Planes Trains & Automobiles
At a Democratic mayoral forum this morning focusing on New York City’s transportation policies, the candidates often agreed on many of the issues–stated support for bike lanes, for example–but starkly disagreed when it came to several topics, including school bus contracts.
Setting up the dispute, former Comptroller Bill Thompson, the leading candidate for the teachers’ union endorsement set to be announced later this afternoon, defended pricey school bus driver contracts and provisions that protect current employees.
Rock You Like a Hurricane
He may not be seeking a fourth term, but Mayor Michael Bloomberg will nonetheless have an outsized influence in the coming years on City Hall.
With just 203 days left of his administration, Mr. Bloomberg unveiled a far-ranging, 250-plus-point plan to harden the city against future storms like Hurricane Sandy, dumping a massive–and hugely expensive–$19.5 billion to-do list on his successor’s lap.
On his weekly radio show with John Gambling this morning, Mayor Michael Bloomberg delved into history to argue massive coastline protection projects are futile, at least in the face of future storm surges similar to Hurricane Sandy’s. Specifically, Mr. Bloomberg referenced the tale of Denmark’s King Canute, who stood before the waves and ordered the tide to recede.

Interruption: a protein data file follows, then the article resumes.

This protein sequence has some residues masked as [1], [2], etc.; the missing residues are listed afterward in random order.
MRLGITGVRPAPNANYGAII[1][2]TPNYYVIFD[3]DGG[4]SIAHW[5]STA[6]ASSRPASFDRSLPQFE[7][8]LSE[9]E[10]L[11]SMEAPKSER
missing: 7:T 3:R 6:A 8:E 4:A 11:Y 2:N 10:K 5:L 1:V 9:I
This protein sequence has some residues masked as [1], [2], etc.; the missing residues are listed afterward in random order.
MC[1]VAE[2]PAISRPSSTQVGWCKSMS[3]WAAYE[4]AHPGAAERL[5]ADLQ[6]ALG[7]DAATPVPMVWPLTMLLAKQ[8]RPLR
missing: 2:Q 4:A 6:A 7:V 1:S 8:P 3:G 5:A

“If you build a house on the water, there’s a chance of tsunamis, tidal surge, big storms that come off the water,” Mr. Bloomberg explained. “That’s why insurance is so expensive on the water. People have been doing this from time and memorial ever since civilization started. Why do people do it? Because living on the water, for a lot of people, is a great experience and they’re willing to run the risks. Nobody’s happy when nature comes to call and everybody screams we should have done something different. In a practical sense you’re not going to build a wall from the Florida Keys to the northern tip of Maine to protect the whole coast. In fact, you probably could not do that. There’ll never be a technology that can do that. If you remember, King Canute of Denmark tried to stop the tides from coming. It’s a classic story.”
With his eye on a mayoral race that will play in the backdrop of a city economy still struggling, City Comptroller John Liu announced a plan this morning that he said would create 15,000 jobs by accelerating capital projects already in the pipeline.
“By accelerating projects already in the pipeline the City can jump-start 15,000 jobs – at a time when the construction industry is still struggling and unemployment is stubbornly high, especially among minorities.” Mr. Liu said. “The plan addresses infrastructure challenges such as school overcrowding, deteriorating roads and bridges, and the need for new and better parks. It also offers an opportunity to save taxpayer money by taking advantage of today’s historically low interest rates and relatively low construction costs.”